Fertilising your land

Use enough fertiliser and place it correctly, so that you can be assured of a good yield, says Bill Kerr.

Fertilising your land
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In the last article, we discussed marking out and digging planting holes. The next task is to place fertiliser in these holes.
Fertiliser is necessary because, when you remove grain or produce from the land, you automatically remove the nutrients from the soil that the plants have used to grow. It’s like a bank account: if you keep on withdrawing money without putting enough back into it, you’ll eventually have no money left.

Broadly speaking, there are two types of fertiliser – organic and inorganic. The inorganic kind, such as basal fertiliser in the planting hole with LAN (limestone ammonium nitrate) as a top dressing, is increasingly used by small-scale farmers and produces good short-term results. However, these fertilisers are expensive and can damage the soil over a long period.  

Organic fertilisers such as manure and compost are cheaper and more sustainable options. They can achieve similar yields to the inorganic fertilisers if used properly. A method for making good quality compost will be described later in this series. For now, let’s assume that you’re using basal and LAN.

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Whatever fertiliser you use, the principle remains the same: the quantity you put down should be enough to replace the nutrients that will be removed by the yield you expect to harvest.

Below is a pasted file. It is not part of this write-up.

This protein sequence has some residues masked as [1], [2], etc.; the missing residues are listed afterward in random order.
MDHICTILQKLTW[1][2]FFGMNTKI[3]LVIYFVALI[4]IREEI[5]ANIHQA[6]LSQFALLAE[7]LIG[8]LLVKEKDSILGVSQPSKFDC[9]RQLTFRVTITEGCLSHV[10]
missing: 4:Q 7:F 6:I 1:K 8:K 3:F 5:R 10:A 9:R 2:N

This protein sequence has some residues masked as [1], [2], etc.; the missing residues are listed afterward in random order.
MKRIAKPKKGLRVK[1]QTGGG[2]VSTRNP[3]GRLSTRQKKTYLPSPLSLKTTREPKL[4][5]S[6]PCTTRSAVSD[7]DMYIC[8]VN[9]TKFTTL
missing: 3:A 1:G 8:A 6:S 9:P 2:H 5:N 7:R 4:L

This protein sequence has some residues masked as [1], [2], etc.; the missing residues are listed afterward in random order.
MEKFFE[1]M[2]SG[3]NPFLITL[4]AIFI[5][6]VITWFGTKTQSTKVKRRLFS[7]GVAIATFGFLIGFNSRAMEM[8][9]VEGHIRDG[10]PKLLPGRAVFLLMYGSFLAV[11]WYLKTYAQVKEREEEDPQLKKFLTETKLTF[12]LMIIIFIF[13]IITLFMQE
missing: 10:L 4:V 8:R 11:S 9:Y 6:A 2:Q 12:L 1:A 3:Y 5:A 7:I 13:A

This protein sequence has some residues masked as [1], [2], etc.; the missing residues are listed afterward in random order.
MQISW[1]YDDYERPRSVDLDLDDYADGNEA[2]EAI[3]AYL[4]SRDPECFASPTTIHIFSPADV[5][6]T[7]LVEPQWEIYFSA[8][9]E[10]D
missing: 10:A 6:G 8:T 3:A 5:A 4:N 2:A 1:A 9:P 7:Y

Figure 1 is a general guideline: levels of fertilisation will vary according to the state of the soil and the standard of management. But whatever you do, put enough fertiliser on a smaller plot rather than spreading it too thinly over a large area.

For example, if you have only four 50kg bags of basal fertiliser and four 50kg bags of LAN, it’s better to put all of it on 1ha at
200kg/ha rather than spread the fertiliser over 2ha at 100kg/ha. Your yield potential will still be 4t (4t/ha from 1ha or 2t/ha from 2ha). But by doing 1ha at the highest standard, you’ll have a better chance of achieving that yield.  Also, in the event of a serious drought, you’re more likely to get enough grain to feed your family. If you do 2ha at a lower standard of management, with less mulch and probably more weeds, it’s likely your crop will fail completely.

Pour the fertiliser carefully into the lowest point of the hole. Next, lay a small amount of soil over the fertiliser to prevent it from ‘burning’ the seed. If you use manure or compost, make the holes deeper (10cm to 15cm) and put 350ml (about the quantity of a cooldrink can) in each hole. If your soil is acidic, place lime in the hole first.